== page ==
On Sunday's edition of This Week on ABC, a panel discussed the now-infamous CPAC (Conservative Political Action Conference) decision to invite Sarah Palin while simultaneously snubbing Chris Christie. One particularly peeved panelist (Matthew Dowd, President George W. Bush’s former chief strategist) said of CPAC:
CPAC to me totally diminished their credibility as an organization when you basically...Chris Christie is a national leader, and their explanation in the next day about why, it’s like an all-star game to say he did not have a good year, and they invite Sarah Palin who wasn’t competent enough to keep a Fox News Contract? But she is invited to a CPAC meeting? I mean, to me they basically, many people, Karl and many people decided that the voters out there don’t know what they are doing; that the voters who like Chris Christie and the voters that like other candidates, they are really mixed up and we are going to tell what the truth is. And whenever that is the strategy on either side, when you’re trying to tell the voters you are wrong it’s a bad move.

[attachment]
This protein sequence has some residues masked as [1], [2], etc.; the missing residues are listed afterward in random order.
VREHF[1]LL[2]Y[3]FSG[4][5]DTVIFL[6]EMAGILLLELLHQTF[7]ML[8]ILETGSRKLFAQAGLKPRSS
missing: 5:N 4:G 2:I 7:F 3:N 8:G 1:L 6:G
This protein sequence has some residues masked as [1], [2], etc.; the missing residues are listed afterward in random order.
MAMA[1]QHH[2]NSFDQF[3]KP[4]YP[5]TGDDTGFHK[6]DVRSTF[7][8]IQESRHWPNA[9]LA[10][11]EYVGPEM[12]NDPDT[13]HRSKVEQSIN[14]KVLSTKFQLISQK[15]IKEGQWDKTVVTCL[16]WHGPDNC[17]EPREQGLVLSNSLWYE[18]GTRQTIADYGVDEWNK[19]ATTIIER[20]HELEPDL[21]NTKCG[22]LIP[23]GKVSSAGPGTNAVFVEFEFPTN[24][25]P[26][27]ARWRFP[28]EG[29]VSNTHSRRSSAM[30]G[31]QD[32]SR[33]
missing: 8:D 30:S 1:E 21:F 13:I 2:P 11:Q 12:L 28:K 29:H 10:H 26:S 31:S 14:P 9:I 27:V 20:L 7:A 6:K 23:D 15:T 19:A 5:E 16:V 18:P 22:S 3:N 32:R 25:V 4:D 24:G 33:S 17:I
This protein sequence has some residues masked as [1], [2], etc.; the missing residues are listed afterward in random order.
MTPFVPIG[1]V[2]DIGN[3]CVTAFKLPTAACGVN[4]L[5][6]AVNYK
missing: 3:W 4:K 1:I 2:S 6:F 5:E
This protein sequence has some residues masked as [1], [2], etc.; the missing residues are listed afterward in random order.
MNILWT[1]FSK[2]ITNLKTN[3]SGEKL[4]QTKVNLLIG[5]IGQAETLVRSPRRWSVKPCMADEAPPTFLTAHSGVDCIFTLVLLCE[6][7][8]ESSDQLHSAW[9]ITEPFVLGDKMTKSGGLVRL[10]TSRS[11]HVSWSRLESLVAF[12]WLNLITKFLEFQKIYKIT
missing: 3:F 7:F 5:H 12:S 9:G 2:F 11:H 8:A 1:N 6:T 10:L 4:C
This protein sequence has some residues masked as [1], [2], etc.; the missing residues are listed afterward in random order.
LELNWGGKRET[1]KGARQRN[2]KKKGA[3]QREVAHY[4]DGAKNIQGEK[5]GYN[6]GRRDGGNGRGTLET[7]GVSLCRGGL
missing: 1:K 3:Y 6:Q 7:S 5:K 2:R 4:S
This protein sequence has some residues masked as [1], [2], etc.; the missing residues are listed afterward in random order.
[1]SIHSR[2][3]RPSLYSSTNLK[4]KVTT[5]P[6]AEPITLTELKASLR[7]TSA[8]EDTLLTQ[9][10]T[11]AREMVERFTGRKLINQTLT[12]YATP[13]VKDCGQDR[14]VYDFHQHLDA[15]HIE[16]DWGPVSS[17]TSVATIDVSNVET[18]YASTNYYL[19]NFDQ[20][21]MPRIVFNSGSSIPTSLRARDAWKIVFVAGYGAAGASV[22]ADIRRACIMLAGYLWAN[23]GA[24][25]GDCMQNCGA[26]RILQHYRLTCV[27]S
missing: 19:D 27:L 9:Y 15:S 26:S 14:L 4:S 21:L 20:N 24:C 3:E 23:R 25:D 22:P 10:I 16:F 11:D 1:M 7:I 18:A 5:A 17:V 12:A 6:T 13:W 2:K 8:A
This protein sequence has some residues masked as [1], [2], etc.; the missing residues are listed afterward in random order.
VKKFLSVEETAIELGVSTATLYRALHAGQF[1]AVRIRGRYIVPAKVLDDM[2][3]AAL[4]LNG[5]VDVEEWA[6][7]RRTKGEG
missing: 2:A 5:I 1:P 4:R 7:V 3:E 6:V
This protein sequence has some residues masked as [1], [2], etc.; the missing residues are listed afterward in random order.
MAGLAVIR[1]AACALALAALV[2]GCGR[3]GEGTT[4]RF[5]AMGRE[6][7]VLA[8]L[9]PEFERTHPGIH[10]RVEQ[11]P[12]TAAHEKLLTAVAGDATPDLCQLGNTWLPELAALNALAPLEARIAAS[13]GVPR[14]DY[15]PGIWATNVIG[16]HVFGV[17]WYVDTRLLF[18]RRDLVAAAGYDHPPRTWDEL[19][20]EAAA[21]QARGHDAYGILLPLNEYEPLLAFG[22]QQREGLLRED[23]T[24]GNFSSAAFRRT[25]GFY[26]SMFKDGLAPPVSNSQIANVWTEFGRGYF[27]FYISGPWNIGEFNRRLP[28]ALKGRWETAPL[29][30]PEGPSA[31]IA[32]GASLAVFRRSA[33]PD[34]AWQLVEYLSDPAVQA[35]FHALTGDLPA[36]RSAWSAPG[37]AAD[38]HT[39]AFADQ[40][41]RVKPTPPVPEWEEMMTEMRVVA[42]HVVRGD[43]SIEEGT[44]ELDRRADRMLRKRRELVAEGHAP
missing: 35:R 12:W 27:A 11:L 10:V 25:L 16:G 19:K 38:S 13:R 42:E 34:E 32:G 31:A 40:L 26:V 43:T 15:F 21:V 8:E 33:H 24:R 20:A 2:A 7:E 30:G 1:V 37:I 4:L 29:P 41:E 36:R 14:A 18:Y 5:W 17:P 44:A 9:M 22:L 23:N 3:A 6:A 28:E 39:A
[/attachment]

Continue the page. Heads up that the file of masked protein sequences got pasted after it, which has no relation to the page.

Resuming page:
The remainder of the panel wasn't as scathing in their commentary - but did note that the Republican party does have a lot of wound-licking ahead of them. Wall Street Journal editor Paul Gigot called the Christie snub a mistake, saying, “If I were CPAC, I would have invited Christie and let him say what he wanted on guns or anything else. And if you disagree with him, boo him or what have you. But this is a time that the Republican Party needs to have a debate, and a pretty raucous debate.”
Can conservatives rise above their petty differences and begin to work together (rather than tear one another apart over single voter issues)? And more importantly, can they do so before the 2014 elections?
I think James Carville's reaction was the best of them all. At the end of the clip (embedded below), he said, "Any day that you have more Sarah Palin and less Chris Christie is a good day for James Carville."